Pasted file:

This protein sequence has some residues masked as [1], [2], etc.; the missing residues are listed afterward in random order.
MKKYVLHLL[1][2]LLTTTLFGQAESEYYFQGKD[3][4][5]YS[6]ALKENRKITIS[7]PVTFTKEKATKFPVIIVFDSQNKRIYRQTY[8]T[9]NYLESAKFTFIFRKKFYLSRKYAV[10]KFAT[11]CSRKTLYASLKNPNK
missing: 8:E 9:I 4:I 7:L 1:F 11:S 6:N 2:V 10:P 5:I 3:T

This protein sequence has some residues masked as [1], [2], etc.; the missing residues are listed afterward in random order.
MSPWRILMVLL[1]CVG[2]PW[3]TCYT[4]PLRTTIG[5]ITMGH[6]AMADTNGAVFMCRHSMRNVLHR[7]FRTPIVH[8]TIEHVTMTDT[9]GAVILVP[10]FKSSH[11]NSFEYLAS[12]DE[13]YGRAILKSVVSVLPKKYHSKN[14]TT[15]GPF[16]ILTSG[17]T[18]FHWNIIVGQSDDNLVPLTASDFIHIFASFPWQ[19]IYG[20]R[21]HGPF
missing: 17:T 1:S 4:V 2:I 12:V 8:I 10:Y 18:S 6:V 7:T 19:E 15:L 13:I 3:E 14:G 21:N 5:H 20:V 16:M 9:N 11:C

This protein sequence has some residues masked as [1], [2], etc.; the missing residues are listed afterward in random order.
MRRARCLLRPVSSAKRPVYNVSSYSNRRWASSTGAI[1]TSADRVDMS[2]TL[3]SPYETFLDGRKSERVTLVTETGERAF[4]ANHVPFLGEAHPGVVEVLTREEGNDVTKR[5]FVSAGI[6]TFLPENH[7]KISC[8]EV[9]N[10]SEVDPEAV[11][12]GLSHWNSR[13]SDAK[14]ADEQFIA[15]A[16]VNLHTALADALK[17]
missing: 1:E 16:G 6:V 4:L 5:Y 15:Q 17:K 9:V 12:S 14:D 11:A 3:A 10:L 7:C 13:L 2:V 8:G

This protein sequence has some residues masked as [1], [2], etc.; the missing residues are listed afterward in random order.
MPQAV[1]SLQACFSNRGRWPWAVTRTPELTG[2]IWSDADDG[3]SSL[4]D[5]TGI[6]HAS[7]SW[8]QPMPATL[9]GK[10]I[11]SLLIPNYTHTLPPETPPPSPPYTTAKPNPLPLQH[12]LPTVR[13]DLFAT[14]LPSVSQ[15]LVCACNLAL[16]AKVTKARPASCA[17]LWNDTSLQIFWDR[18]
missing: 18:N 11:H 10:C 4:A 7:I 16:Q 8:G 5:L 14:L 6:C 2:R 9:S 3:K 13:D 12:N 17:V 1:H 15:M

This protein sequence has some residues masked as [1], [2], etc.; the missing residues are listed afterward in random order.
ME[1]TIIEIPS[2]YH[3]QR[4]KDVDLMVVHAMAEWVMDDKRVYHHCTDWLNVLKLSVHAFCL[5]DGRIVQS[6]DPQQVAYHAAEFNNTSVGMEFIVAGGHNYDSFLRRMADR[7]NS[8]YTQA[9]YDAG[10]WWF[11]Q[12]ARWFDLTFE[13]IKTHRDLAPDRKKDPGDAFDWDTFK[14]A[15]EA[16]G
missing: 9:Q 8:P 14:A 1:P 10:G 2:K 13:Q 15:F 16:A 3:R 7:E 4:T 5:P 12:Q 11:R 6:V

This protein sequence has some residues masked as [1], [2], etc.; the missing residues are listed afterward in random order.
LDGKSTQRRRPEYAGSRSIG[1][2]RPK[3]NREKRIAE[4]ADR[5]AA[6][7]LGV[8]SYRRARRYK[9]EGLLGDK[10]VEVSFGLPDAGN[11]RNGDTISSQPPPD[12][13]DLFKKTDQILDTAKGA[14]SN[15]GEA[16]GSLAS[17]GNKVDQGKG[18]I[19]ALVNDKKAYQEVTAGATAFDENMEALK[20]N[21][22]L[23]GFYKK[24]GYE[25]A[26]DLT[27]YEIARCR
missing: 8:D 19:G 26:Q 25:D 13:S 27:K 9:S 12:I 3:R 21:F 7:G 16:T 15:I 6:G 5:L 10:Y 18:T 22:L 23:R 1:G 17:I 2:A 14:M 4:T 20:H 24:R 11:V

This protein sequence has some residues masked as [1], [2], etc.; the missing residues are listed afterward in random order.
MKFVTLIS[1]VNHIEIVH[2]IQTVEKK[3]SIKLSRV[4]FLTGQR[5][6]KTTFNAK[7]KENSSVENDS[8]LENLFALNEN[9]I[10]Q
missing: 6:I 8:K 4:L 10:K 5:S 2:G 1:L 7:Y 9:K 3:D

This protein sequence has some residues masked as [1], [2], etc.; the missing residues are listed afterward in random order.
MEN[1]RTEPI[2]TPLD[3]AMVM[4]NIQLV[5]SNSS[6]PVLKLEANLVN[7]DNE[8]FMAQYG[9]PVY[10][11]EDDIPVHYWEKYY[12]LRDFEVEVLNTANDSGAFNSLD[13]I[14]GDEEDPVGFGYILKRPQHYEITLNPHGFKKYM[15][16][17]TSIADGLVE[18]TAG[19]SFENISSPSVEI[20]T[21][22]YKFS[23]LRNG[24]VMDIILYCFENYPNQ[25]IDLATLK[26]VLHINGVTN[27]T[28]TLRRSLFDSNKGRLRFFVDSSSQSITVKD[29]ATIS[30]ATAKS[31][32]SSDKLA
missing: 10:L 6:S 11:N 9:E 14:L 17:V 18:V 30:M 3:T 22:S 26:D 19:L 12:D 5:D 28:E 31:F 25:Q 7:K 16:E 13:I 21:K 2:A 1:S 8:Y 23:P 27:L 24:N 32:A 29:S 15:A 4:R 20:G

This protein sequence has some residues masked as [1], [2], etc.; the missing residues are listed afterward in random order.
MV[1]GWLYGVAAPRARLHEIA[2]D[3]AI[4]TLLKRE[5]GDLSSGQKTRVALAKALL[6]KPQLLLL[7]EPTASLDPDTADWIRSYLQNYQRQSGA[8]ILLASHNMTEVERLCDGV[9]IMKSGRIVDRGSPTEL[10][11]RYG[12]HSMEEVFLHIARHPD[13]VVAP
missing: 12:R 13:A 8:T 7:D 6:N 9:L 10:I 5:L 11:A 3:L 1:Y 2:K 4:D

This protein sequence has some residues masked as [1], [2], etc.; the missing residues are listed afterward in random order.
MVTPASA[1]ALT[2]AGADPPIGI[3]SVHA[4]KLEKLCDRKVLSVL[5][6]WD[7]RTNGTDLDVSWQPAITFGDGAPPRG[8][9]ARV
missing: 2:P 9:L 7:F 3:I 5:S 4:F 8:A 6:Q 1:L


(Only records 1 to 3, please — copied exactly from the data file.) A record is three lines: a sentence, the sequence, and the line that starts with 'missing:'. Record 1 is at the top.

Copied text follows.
This protein sequence has some residues masked as [1], [2], etc.; the missing residues are listed afterward in random order.
MKKYVLHLL[1][2]LLTTTLFGQAESEYYFQGKD[3][4][5]YS[6]ALKENRKITIS[7]PVTFTKEKATKFPVIIVFDSQNKRIYRQTY[8]T[9]NYLESAKFTFIFRKKFYLSRKYAV[10]KFAT[11]CSRKTLYASLKNPNK
missing: 8:E 9:I 4:I 7:L 1:F 11:S 6:N 2:V 10:P 5:I 3:T

This protein sequence has some residues masked as [1], [2], etc.; the missing residues are listed afterward in random order.
MSPWRILMVLL[1]CVG[2]PW[3]TCYT[4]PLRTTIG[5]ITMGH[6]AMADTNGAVFMCRHSMRNVLHR[7]FRTPIVH[8]TIEHVTMTDT[9]GAVILVP[10]FKSSH[11]NSFEYLAS[12]DE[13]YGRAILKSVVSVLPKKYHSKN[14]TT[15]GPF[16]ILTSG[17]T[18]FHWNIIVGQSDDNLVPLTASDFIHIFASFPWQ[19]IYG[20]R[21]HGPF
missing: 17:T 1:S 4:V 2:I 12:V 8:I 10:Y 18:S 6:V 7:T 19:E 15:L 13:I 3:E 14:G 21:N 5:H 20:V 16:M 9:N 11:C

This protein sequence has some residues masked as [1], [2], etc.; the missing residues are listed afterward in random order.
MRRARCLLRPVSSAKRPVYNVSSYSNRRWASSTGAI[1]TSADRVDMS[2]TL[3]SPYETFLDGRKSERVTLVTETGERAF[4]ANHVPFLGEAHPGVVEVLTREEGNDVTKR[5]FVSAGI[6]TFLPENH[7]KISC[8]EV[9]N[10]SEVDPEAV[11][12]GLSHWNSR[13]SDAK[14]ADEQFIA[15]A[16]VNLHTALADALK[17]
missing: 1:E 16:G 6:V 4:L 5:Y 15:Q 17:K 9:V 12:S 14:D 11:A 3:A 10:L 7:C 13:L 2:V 8:G